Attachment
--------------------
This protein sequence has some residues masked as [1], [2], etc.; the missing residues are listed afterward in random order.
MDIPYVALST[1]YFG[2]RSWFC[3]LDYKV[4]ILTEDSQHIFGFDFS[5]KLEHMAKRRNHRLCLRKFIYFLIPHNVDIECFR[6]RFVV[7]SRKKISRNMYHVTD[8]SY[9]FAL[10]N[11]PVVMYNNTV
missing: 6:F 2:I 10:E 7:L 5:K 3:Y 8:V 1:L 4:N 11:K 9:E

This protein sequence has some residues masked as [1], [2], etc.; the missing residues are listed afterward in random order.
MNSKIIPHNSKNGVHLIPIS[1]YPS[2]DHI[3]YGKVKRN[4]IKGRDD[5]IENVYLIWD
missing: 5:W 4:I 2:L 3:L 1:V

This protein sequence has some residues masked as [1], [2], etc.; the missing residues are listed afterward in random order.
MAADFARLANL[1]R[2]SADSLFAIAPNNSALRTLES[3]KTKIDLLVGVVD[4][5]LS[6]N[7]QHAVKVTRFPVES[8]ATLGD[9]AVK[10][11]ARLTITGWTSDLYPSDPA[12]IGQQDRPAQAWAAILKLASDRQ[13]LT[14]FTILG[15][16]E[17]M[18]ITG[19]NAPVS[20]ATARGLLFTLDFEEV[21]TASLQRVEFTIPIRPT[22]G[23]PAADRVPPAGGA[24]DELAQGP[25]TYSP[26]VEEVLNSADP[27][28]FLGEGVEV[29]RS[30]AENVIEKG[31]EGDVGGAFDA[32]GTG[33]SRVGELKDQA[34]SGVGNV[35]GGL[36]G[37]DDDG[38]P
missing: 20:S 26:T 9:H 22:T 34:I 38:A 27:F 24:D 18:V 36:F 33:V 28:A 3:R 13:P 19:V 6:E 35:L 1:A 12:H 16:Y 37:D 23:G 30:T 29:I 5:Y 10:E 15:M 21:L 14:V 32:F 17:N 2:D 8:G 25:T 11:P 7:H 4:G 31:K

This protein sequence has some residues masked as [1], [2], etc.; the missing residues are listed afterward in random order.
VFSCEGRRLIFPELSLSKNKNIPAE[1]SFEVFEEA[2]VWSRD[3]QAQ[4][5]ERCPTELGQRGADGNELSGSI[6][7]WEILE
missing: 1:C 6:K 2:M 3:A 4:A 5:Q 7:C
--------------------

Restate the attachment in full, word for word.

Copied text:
This protein sequence has some residues masked as [1], [2], etc.; the missing residues are listed afterward in random order.
MDIPYVALST[1]YFG[2]RSWFC[3]LDYKV[4]ILTEDSQHIFGFDFS[5]KLEHMAKRRNHRLCLRKFIYFLIPHNVDIECFR[6]RFVV[7]SRKKISRNMYHVTD[8]SY[9]FAL[10]N[11]PVVMYNNTV
missing: 6:F 2:I 10:E 7:L 5:K 3:Y 8:V 1:L 4:N 11:K 9:E

This protein sequence has some residues masked as [1], [2], etc.; the missing residues are listed afterward in random order.
MNSKIIPHNSKNGVHLIPIS[1]YPS[2]DHI[3]YGKVKRN[4]IKGRDD[5]IENVYLIWD
missing: 5:W 4:I 2:L 3:L 1:V

This protein sequence has some residues masked as [1], [2], etc.; the missing residues are listed afterward in random order.
MAADFARLANL[1]R[2]SADSLFAIAPNNSALRTLES[3]KTKIDLLVGVVD[4][5]LS[6]N[7]QHAVKVTRFPVES[8]ATLGD[9]AVK[10][11]ARLTITGWTSDLYPSDPA[12]IGQQDRPAQAWAAILKLASDRQ[13]LT[14]FTILG[15][16]E[17]M[18]ITG[19]NAPVS[20]ATARGLLFTLDFEEV[21]TASLQRVEFTIPIRPT[22]G[23]PAADRVPPAGGA[24]DELAQGP[25]TYSP[26]VEEVLNSADP[27][28]FLGEGVEV[29]RS[30]AENVIEKG[31]EGDVGGAFDA[32]GTG[33]SRVGELKDQA[34]SGVGNV[35]GGL[36]G[37]DDDG[38]P
missing: 20:S 26:T 9:H 22:T 34:I 38:A 27:F 24:D 18:V 36:F 33:V 28:A 3:R 13:P 19:V 6:E 35:L 1:A 12:H 16:Y 37:D 23:G 30:T 29:I 5:Y 10:E 15:M 21:L 14:V 32:F 17:N 2:D 8:G 25:T 11:P 7:H 4:G 31:K

This protein sequence has some residues masked as [1], [2], etc.; the missing residues are listed afterward in random order.
VFSCEGRRLIFPELSLSKNKNIPAE[1]SFEVFEEA[2]VWSRD[3]QAQ[4][5]ERCPTELGQRGADGNELSGSI[6][7]WEILE
missing: 1:C 6:K 2:M 3:A 4:A 5:Q 7:C